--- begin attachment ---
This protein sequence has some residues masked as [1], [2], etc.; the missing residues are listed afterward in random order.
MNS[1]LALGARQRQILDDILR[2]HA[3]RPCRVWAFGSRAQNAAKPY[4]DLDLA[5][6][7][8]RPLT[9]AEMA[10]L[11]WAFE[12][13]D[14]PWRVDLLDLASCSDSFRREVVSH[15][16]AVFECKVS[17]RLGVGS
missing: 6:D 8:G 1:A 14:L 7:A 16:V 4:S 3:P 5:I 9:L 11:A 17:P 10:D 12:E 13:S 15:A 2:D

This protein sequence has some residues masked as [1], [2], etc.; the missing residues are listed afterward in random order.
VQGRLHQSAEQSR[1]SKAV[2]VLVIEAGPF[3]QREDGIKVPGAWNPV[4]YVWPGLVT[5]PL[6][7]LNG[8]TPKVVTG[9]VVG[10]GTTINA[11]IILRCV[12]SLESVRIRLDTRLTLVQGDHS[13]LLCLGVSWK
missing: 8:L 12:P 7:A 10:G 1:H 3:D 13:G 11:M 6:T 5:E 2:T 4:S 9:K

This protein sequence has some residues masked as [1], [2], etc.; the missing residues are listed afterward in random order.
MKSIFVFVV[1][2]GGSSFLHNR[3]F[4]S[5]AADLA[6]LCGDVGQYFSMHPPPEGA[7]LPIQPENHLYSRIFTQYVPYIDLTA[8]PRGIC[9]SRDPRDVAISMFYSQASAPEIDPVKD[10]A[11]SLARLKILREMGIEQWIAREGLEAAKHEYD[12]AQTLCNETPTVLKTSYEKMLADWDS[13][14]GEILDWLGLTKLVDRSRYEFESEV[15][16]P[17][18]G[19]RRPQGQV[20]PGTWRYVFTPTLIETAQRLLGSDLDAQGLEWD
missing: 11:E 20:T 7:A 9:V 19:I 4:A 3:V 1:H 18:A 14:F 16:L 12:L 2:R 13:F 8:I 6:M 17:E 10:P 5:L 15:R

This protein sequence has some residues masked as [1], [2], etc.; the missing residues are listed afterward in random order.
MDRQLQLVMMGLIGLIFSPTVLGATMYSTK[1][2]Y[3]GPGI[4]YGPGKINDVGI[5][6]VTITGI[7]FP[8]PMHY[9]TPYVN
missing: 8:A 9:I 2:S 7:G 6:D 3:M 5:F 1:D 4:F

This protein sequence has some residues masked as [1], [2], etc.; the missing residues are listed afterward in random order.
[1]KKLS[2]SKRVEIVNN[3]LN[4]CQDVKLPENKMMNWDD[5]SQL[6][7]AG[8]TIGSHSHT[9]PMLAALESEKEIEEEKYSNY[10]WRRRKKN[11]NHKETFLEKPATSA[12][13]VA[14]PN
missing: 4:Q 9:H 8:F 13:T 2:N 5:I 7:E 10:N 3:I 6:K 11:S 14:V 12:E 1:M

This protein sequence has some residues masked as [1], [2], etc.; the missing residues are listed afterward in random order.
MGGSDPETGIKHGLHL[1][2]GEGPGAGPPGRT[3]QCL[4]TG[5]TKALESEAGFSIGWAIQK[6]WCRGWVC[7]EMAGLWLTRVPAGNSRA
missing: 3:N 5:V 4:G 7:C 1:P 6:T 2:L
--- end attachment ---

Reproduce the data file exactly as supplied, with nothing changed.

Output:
This protein sequence has some residues masked as [1], [2], etc.; the missing residues are listed afterward in random order.
MNS[1]LALGARQRQILDDILR[2]HA[3]RPCRVWAFGSRAQNAAKPY[4]DLDLA[5][6][7][8]RPLT[9]AEMA[10]L[11]WAFE[12][13]D[14]PWRVDLLDLASCSDSFRREVVSH[15][16]AVFECKVS[17]RLGVGS
missing: 6:D 8:G 1:A 14:L 7:A 16:V 4:S 3:P 5:I 9:L 11:A 17:P 10:D 12:E 13:S 15:A 2:D

This protein sequence has some residues masked as [1], [2], etc.; the missing residues are listed afterward in random order.
VQGRLHQSAEQSR[1]SKAV[2]VLVIEAGPF[3]QREDGIKVPGAWNPV[4]YVWPGLVT[5]PL[6][7]LNG[8]TPKVVTG[9]VVG[10]GTTINA[11]IILRCV[12]SLESVRIRLDTRLTLVQGDHS[13]LLCLGVSWK
missing: 8:L 12:P 7:A 10:G 1:H 3:D 13:G 11:M 6:T 5:E 2:T 4:S 9:K

This protein sequence has some residues masked as [1], [2], etc.; the missing residues are listed afterward in random order.
MKSIFVFVV[1][2]GGSSFLHNR[3]F[4]S[5]AADLA[6]LCGDVGQYFSMHPPPEGA[7]LPIQPENHLYSRIFTQYVPYIDLTA[8]PRGIC[9]SRDPRDVAISMFYSQASAPEIDPVKD[10]A[11]SLARLKILREMGIEQWIAREGLEAAKHEYD[12]AQTLCNETPTVLKTSYEKMLADWDS[13][14]GEILDWLGLTKLVDRSRYEFESEV[15][16]P[17][18]G[19]RRPQGQV[20]PGTWRYVFTPTLIETAQRLLGSDLDAQGLEWD
missing: 11:E 20:T 7:A 9:V 19:I 4:A 3:V 1:H 18:A 14:F 16:L 12:L 2:R 13:F 8:I 6:M 17:E 10:P 5:L 15:R

This protein sequence has some residues masked as [1], [2], etc.; the missing residues are listed afterward in random order.
MDRQLQLVMMGLIGLIFSPTVLGATMYSTK[1][2]Y[3]GPGI[4]YGPGKINDVGI[5][6]VTITGI[7]FP[8]PMHY[9]TPYVN
missing: 8:A 9:I 2:S 7:G 6:D 3:M 5:F 1:D 4:F

This protein sequence has some residues masked as [1], [2], etc.; the missing residues are listed afterward in random order.
[1]KKLS[2]SKRVEIVNN[3]LN[4]CQDVKLPENKMMNWDD[5]SQL[6][7]AG[8]TIGSHSHT[9]PMLAALESEKEIEEEKYSNY[10]WRRRKKN[11]NHKETFLEKPATSA[12][13]VA[14]PN
missing: 4:Q 9:H 8:F 13:T 2:N 5:I 7:E 10:N 3:I 6:K 11:S 14:V 12:E 1:M

This protein sequence has some residues masked as [1], [2], etc.; the missing residues are listed afterward in random order.
MGGSDPETGIKHGLHL[1][2]GEGPGAGPPGRT[3]QCL[4]TG[5]TKALESEAGFSIGWAIQK[6]WCRGWVC[7]EMAGLWLTRVPAGNSRA
missing: 3:N 5:V 4:G 7:C 1:P 6:T 2:L